Independent Prescribing Professional
Independent Prescribing Professional

What is a designated prescribing professional?

A Designated Prescribing Professional (DPP) in Great Britain or Northern Ireland is a healthcare professional with legal independent prescribing rights. They oversee and supervise another healthcare professional who is undergoing training in independent prescribing (IP). The DPP’s role involves guiding the trainee through their prescribing course, offering support, and assessing their competency to prescribe safely and effectively. Ultimately, the DPP provides the final approval or “sign-off” on the trainee’s readiness to independently prescribe medications. This ensures that prescribing practices meet the necessary standards and safeguard patient safety.

Who needs a Designated Prescribing Practitioner (DPP)

A Designated Prescribing Practitioner (DPP) is required for pharmacists undergoing independent prescribing training, as mandated by the General Pharmaceutical Council (GPhC). This individual assumes overall responsibility for supervising the trainee pharmacist and assessing their suitability for independent prescribing annotation on their professional register.

With the forthcoming Initial Education and Training of Pharmacists (IETP) Reforms set to take effect around 2025/2026, trainee pharmacists will also need both a DPP and a Designated Supervisor (DS) during their foundation training year. It’s worth noting that the DS and DPP roles can overlap if the individual possesses the appropriate qualifications to fulfill both positions.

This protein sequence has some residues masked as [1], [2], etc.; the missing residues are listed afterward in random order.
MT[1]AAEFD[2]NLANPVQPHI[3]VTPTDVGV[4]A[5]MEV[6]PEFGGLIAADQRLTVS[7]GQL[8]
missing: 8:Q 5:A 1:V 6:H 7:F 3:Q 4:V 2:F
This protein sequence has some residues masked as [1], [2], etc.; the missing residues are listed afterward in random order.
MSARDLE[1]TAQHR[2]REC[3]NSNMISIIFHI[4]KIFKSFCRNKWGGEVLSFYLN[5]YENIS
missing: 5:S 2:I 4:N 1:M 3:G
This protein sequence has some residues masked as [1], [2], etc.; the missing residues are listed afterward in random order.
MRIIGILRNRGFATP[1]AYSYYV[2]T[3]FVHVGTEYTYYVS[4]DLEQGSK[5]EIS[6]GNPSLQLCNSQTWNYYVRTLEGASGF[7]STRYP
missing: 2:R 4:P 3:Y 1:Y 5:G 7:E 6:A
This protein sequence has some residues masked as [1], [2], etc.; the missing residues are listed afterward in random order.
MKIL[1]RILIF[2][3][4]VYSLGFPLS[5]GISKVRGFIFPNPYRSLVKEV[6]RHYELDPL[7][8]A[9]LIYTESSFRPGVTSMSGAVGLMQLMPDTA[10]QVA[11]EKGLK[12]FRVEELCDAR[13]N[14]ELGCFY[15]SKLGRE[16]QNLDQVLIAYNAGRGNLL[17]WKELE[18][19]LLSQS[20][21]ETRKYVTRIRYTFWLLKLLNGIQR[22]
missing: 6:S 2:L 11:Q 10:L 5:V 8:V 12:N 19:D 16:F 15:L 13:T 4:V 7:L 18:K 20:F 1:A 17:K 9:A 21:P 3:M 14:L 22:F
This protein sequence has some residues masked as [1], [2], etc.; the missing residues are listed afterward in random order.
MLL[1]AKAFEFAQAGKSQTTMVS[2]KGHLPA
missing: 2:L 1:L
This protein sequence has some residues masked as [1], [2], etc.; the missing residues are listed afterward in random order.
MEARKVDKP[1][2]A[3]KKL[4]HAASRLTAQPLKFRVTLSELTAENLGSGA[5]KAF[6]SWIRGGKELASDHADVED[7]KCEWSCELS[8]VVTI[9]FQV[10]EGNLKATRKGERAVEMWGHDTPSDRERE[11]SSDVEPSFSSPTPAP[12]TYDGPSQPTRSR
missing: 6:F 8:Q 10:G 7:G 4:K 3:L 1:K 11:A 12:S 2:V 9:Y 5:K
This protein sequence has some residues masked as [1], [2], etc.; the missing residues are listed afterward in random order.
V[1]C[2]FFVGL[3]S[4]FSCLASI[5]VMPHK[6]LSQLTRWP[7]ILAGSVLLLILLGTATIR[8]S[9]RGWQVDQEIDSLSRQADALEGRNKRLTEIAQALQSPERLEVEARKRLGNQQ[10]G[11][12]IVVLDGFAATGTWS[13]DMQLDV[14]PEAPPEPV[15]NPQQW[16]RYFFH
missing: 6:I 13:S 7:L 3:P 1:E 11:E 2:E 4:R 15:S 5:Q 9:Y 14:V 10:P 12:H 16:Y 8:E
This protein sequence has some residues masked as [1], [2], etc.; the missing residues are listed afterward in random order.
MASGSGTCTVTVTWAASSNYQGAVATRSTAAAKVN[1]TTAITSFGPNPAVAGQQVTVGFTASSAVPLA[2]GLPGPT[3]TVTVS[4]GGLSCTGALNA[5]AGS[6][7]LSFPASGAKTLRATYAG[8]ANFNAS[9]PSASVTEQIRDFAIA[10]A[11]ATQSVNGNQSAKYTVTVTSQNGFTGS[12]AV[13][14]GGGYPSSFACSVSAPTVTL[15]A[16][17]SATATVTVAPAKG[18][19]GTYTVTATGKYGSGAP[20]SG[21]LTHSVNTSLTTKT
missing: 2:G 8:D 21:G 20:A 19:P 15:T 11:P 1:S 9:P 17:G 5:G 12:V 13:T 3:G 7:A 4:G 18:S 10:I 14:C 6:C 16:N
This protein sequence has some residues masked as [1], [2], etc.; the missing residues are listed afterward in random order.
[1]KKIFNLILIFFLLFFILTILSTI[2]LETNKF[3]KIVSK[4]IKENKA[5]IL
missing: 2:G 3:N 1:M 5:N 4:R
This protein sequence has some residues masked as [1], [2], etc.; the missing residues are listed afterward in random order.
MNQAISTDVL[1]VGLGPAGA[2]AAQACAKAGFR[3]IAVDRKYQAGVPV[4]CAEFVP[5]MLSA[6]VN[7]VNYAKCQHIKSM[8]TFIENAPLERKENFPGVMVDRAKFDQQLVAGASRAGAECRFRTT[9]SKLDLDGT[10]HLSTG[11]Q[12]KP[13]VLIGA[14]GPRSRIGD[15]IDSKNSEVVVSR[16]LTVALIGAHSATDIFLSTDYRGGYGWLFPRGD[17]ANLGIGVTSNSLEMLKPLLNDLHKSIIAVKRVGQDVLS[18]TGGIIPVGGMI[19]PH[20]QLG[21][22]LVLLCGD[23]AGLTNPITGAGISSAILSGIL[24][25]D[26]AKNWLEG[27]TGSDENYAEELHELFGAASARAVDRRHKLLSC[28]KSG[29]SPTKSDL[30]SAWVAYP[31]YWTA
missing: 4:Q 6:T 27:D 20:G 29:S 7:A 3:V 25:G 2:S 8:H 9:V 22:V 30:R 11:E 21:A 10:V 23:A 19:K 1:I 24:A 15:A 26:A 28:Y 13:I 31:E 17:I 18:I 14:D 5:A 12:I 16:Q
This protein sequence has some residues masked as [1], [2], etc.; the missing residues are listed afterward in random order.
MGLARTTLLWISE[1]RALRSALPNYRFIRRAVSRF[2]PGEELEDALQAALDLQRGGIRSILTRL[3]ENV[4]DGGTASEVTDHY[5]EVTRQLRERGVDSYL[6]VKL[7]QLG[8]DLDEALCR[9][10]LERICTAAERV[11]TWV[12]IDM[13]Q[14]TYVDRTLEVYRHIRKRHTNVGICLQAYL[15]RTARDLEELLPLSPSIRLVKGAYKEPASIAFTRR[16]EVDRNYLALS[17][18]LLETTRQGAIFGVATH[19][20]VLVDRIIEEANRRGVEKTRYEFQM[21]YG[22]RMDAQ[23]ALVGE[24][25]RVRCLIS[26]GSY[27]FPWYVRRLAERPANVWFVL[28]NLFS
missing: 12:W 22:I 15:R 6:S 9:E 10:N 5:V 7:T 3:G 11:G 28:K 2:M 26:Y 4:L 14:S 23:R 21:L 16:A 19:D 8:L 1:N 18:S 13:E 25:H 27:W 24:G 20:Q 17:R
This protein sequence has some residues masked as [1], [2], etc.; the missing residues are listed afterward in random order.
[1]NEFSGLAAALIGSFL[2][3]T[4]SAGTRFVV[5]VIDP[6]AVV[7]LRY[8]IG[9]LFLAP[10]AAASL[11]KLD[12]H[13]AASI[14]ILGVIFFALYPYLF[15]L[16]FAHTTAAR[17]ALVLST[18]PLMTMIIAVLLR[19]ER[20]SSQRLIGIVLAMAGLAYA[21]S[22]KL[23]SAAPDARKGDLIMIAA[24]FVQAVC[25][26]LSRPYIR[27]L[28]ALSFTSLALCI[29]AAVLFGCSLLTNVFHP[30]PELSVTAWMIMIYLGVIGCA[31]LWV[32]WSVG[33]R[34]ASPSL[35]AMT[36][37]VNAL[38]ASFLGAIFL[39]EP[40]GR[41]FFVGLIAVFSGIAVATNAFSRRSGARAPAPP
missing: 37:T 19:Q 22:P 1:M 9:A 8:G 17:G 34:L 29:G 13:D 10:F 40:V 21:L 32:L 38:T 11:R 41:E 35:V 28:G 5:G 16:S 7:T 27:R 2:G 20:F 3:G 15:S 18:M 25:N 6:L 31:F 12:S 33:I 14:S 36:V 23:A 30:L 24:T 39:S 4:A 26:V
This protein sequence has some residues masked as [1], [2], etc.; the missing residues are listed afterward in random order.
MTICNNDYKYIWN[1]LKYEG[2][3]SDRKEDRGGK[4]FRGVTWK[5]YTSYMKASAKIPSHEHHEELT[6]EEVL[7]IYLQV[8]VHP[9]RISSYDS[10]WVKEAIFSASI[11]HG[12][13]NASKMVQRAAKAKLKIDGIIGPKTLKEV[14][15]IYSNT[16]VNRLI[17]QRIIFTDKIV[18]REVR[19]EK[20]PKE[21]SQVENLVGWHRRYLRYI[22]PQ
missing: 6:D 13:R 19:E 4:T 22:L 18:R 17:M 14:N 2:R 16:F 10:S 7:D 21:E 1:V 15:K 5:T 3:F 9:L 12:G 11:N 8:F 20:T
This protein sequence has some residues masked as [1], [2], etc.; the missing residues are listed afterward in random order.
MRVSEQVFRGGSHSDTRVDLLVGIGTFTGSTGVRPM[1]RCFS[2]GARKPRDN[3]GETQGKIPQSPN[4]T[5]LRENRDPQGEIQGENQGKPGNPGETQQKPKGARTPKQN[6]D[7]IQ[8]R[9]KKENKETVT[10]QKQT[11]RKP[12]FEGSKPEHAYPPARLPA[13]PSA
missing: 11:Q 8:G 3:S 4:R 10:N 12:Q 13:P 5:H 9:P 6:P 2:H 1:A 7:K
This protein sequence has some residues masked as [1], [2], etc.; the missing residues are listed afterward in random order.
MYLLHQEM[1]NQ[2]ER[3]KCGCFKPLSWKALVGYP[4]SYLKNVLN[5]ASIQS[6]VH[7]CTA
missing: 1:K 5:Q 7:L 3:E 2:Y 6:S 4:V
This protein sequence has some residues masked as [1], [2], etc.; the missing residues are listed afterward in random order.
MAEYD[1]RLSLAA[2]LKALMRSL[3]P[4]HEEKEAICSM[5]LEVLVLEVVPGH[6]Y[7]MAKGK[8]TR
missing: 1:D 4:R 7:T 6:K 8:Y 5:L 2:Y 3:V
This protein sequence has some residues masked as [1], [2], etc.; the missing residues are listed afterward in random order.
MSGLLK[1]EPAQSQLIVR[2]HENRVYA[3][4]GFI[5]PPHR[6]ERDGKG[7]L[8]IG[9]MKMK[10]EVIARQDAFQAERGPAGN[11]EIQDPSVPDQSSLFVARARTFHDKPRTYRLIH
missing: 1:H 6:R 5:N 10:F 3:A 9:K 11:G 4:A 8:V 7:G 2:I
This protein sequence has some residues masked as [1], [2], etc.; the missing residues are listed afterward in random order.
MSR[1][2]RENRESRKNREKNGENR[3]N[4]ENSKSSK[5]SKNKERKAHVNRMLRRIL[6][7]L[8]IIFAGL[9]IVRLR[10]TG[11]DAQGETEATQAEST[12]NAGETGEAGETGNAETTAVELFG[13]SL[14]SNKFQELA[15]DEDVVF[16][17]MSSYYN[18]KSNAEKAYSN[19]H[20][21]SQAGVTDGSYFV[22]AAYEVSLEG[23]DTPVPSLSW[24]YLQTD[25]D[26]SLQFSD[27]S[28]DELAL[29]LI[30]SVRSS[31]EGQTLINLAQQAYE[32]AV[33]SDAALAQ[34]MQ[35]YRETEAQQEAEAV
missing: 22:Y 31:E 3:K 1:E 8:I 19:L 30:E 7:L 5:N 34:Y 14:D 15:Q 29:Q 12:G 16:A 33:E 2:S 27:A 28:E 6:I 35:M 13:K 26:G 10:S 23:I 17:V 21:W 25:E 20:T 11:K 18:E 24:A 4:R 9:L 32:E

What are the responsibilities of a Designated Prescribing Practitioner?

The specific duties of a Designated Prescribing Practitioner (DPP) may vary depending on the prescribing course, hence it’s recommended to discuss these obligations with the course provider. However, in general, the role of a DPP involves:

  1. Providing Access to Clinical Experience: Facilitating entry into a suitable clinical setting where the learner can engage in patient-facing activities to practice prescribing skills, including consultation and clinical assessment.
  2. Supervising Practice: Offering supervision, guidance, and feedback throughout the learning period in clinical settings to aid the learner in acquiring the necessary skills for competent prescribing. This includes honing consultation, clinical decision-making, and assessment abilities. Typically, the learner spends 90 hours under direct supervision during the course, typically spanning six months. The precise number of hours the DPP is required to supervise may vary (usually between 10 to 90 hours, often falling within the range of 45 to 60 hours), subject to the policies of the course provider. Note: This is subject to change with the implementation of the IETP Reforms.
  3. Multi-Professional Supervision: Assisting and facilitating the supervision of the learner’s practice by other qualified independent prescribers.
  4. Assessment: Monitoring and evaluating the learner’s practice against the prescribing scope and course criteria. This involves completing necessary documentation as specified by the course provider and participating in tripartite meetings (involving the learner and the course provider) approximately three times during the training period.
  5. Ensuring Accountability: Upholding responsibility for the safety and efficacy of patient care throughout the learner’s practical training period.